Tuesday, July 21, 2015

Finally, Democrats challenge trickle-down economics

A strong middle class is the source of America’s strength
David Madland

Nearly every day a new candidate announces his or her candidacy for the Republican presidential nomination, making it hard to keep track of all the primary contenders. But tracking their economic policies is a much simpler matter, because the basic proposition for the Republican candidates is the same as it has been for the past three decades: close adherence to trickle-down economics.

Some candidates may propose George W. Bush-style tax cuts that provide some modest relief for regular Americans but disproportionately benefit the rich, while other candidates would only reduce taxes for the rich. All support massive tax cuts for the 1% on the theory that doing so is good for the economy.

What makes the 2016 presidential election different is that Democrats are increasingly challenging this line of thinking. Because of a revolution in academic thought, progressive policy makers have begun to directly challenge the premise underlying trickle-down economics — that extreme levels of inequality are good for the economy.
As a result, the 2016 presidential election is shaping up to be one of those rare and especially important elections that is about ideas.

For years economists tended to think that inequality was helpful for economic growth, and thus provided cover for the trickle-down ideology. But increasingly, economists recognize that the decline of the American middle class has harmed our economy. Without a strong middle class, consumer demand is unstable and too dependent on debt, fewer people are able to develop their human capital, government becomes captured by the wealthy, and the social trust that makes transactions possible weakens.
A strong middle class is a source of America’s economic growth, and not merely the result of a strong economy, as was previously thought.

Economists have long known that inequality is high in the United States, but new data developed by economists like Thomas Piketty and Emmanuel Saez showed just how extreme inequality in the U.S. was compared to other wealthy countries. The data also showed that the share of the nation’s income the top 1% received equaled record levels in American history.

Another blow to trickle-down came from the actual growth rates of countries around the world. In the developing world, some relatively equal countries like South Korea grew much faster than more unequal countries like the Philippines. Similarly, even in the early 2000s, it was obvious that the U.S. economy had grown more slowly over recent decades that it had in the 1950s and 1960s when the country was more middle class.

It took the onset of the Great Recession to fundamentally change the way economists thought about inequality. To be sure, there isn’t a formulaic relationship between economic inequality and financial collapse as some have claimed, but the story of the Great Recession is closely related to economic inequality. High levels of debt for the middle class and inadequate financial regulation due to the wealth and political power of Wall Street clearly helped fuel our most recent economic downturn.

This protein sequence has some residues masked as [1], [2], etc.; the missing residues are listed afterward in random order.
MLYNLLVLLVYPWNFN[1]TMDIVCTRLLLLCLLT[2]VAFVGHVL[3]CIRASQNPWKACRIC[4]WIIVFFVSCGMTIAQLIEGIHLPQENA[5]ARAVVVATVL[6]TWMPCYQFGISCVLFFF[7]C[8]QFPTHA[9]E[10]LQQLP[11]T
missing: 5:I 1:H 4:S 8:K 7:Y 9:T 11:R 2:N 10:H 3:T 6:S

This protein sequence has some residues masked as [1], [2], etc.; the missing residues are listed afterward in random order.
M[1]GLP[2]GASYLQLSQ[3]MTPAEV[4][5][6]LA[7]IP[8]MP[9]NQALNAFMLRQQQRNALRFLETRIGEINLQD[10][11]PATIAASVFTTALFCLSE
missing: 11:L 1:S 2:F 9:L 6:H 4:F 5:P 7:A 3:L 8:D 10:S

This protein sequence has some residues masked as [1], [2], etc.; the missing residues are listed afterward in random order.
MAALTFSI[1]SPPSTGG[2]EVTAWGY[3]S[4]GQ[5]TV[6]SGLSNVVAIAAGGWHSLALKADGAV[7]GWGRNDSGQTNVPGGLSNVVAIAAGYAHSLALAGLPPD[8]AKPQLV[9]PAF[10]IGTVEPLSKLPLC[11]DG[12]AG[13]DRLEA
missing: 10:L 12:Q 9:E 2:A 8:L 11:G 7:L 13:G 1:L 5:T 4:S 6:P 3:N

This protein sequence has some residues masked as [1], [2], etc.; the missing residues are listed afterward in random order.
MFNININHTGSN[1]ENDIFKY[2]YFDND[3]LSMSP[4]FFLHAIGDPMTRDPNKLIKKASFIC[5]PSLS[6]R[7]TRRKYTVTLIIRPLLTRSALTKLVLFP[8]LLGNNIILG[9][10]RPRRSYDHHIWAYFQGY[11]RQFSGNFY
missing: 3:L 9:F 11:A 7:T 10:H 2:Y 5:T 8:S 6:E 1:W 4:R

This growing body of academic research has deeply affected the way many progressive policy makers think about inequality and the economy. Not surprisingly, many leading Democrats— many of whom only danced around the edges previously — have now sharpened their critique of trickle-down economics. Arguments that tax cuts for the rich would reduce the amount of money available for education spending have given way to direct challenges to the theory of trickle-down.

Hillary Clinton notes that “as secretary of state I saw the way extreme inequality has corrupted other societies, hobbled growth and left entire generations alienated and unmoored.”

Similarly, other prominent candidates for the Democratic nomination for president voice similar concerns: Bernie Sanders says that income inequality is not only a moral problem but also “an economic issue,” and Martin O’Malley argues that “trickle-down economics has been an abject failure.” And Sen. Elizabeth Warren, who is not running for president but has still has significant influence, argues that the claim that “we have to choose economic growth or our families … is flatly wrong.”

As a result, we are poised for a debate about the true sources of economic growth that will have a long-lasting impact on economic policy making. While the candidates’ personalities, campaign strategies, blunders, and gaffes will undoubtedly be the focus of much news coverage, the real story of the election will be the growing challenge to trickle-down economics.


  1. I wonder today if people in their 20's even know what trickle down means. In the 80's, everybody knew what this term meant. Not sure today. Liberals have flat out lost this battle. They supported bad trade deals as surely as Republicans did, and there isn't much I've seen from them in support of unions other than taking campaign contributions.